Frank Stephenson has never owned a Mini. Or a BMW, Ferrari, Maserati, Alfa Romeo, Lancia or McLaren. Which is a little surprising because he – famously – has designed models for all those marques. His wife does have a Fiat 500, and yes he designed the new version of that, too. Frank, the car designer’s car designer with a CV to die for, is quite happy with his 1977 Land Rover Defender.
How I designed the Maserati MC12 – a chat with Frank Stephenson
Frank designed the new Mini (or MINI as BMW still insists we call it) a quarter of a century ago, the car having its world premiere at the Paris Motor Show in 2000. Ahead of that 20th anniversary GRR thought it was time to catch up with the automotive polymath whose acclaimed designs range from Fiat 500 to McLaren P1.
His career spans not just design directorships at some of the world’s most renowned car companies but six years as a pro motocross rider (“hence all the broken bones”) and diverse design challenges today that range between flying taxis and chocolate bars.
Frank Stephenson was born in Morocco and brought up in southern Spain. His passion for cars took him to the Art Center College of Design in Pasadena, California, and into his first design job with Ford in Cologne. There he came up with a new design of rear wing for one of the Blue Oval’s sportier models – the now-iconic double rear wing on the Escort RS Cosworth.
“The thing people don’t know is that it was always meant to have three wings, like the Red Baron’s Fokker triplane of WW1 which gave me the inspiration for it,” Franks tells us. “But the finance people took out the middle wing to save money.”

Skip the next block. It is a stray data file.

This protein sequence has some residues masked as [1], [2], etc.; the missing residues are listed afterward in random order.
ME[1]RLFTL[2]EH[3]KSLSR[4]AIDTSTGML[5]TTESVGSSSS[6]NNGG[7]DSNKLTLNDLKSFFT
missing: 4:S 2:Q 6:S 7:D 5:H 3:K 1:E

The multilingual former motocross rider went on be responsible for some of the most important and influential cars of the late 20th and early 21st centuries. We (virtually) called in on Frank at his home near Henley-on-Thames for this exclusive catch-up.
GRR: Looking at some of the design challenges you have taken on – working on BMW’s first SUV, the X5; redefining Mini for a new generation; helping put Fiat back on track with the 500; being Ferrari-Maserati’s first-ever director of concept design; establishing McLaren’s new design language – you know more than most the power of design to make or break a model, or indeed an entire company. Is that power of design as potent today?
FS: It is stronger today than ever. In the past you had the luxury to make mistakes, even Ferrari could afford mistakes. You could always bounce back. But today it is dog-eat-dog competition and any mistakes are heavily penalised. Mistakes typically don’t come from engineering these days – no one builds a bad car anymore – but they can and do come from design. Screw up the design and that can really hurt.
GRR: In what ways today does design get screwed up?
FS: Designers have a fear of their cars looking too alike, as cars did back in the 1990s, so they sometimes try way too hard to shock in order to create an identity, and the result can be almost cartoonish. Their point is, we don’t care if it shocks you, we just want to make an impact. But that’s not good for balanced design.
The biggest recent example of something merely to shock is the Tesla Cybertruck. It is different and radical but it is nothing like the Tesla cars and there’s no human touch. If it makes it into production the design will age as fast as any design can ever age. Good design tends to last a long time.